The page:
Making Active Connections
Active Learning now attracts the attention of educators around the world. Since it was described by Bonwell and Eison (1991) it has appeared in the form of Problem-based Learning, Project-based Learning, Peer Instruction, and many others. In essence, AL is the assertion that learning is deeper and longer-lasting when learners cognitively engage with the matter being studied. Put another way: students learn by doing and thinking about what they are doing.
A Community of Interest Focused on Active Learning
Over the past two years a growing "community of interest" has sprung up around Active Learning in Quebec. A number of workshops across the college network have sought to define the concept and address the challenge of doing it. The Active Learning Classroom has been the subject of several columns in Profweb as well as the inspiration for a number of personal accounts by teachers.
A Team Workstation in an Active Learning Classroom
On June 4 from 9:00 AM to 4:00 PM, Champlain College in collaboration with La Vitrine Technologie-Éducation and the Entente Canada-Quebec will host the event Active Learning II: Making the Connections at the Sandman Hotel in Longueuil. This pedagogical Day is aimed at taking the next step: exploring the connections between Active Learning and some of the other important priorities of professional teaching. These include assessment, classroom management, learning environment, educational technology, and inclusive instructional design. Each of these domains raises interesting questions.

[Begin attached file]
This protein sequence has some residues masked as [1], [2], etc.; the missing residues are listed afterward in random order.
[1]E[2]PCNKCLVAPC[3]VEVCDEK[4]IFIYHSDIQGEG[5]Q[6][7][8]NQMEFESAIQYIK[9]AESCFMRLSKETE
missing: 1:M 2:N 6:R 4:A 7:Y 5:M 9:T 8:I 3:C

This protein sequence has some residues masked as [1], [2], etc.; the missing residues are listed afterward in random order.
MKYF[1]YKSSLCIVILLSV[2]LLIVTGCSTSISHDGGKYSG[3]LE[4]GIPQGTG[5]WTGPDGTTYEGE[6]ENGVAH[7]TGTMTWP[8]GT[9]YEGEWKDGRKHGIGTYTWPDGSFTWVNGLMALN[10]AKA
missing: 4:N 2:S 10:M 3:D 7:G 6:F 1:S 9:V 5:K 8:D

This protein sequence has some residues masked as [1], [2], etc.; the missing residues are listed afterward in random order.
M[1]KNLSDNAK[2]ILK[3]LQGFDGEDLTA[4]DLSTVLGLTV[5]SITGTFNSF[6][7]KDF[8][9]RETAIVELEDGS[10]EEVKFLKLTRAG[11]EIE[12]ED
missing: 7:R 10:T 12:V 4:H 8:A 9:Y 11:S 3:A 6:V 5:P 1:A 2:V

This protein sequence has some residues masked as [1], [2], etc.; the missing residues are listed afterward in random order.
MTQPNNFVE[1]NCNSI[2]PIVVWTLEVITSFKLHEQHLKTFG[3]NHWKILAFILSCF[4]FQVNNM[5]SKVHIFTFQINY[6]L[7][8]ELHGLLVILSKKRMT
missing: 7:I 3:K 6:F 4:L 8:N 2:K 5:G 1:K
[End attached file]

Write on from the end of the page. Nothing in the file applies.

Studies in Active Learning
Active Learning may well be the opening chosen by many teachers to explore the wealth of pedagogical knowledge which has changed not only how teachers run their classrooms, but how students learn. Visit activelearner.ca to read contributions from researchers in active learning, many of whom will not be unknown to readers of Profweb. The references accumulated on this site are intended to support educators who want to be Active Learning teachers or supporters.
The teacher's station in the Active Learning classroom at Champlain College's Saint-Lambert Campus
Teachers in the Quebec College Network may find the topic called the Champlain Experience of particular interest. The story of how classrooms at the college’s Saint-Lambert campus were converted from a traditional layout to an Active Learning environment illustrates a practical, inexpensive way to foster Active Learning.
Active Learning II
The keynote speaker will be John Seely Brown and there will be a workshop by Robin Wright, as well as a collaborative activity in the afternoon. The event includes a poster session with wine and cheese at the end of the day. Lunch is provided.
Some Workstations Can Adjust to Accommodate Handicapped Students
For more information and to register, you may contact Jim Sparks, education advisor at Champlain College, at the following address: email@example.com. Registration is open to all, but space is limited. Take the opportunity to discuss educational technology, learning environments, assessment, classroom management and instructional design with experts and colleagues!
How do you see Active Learning concepts being used in your classroom?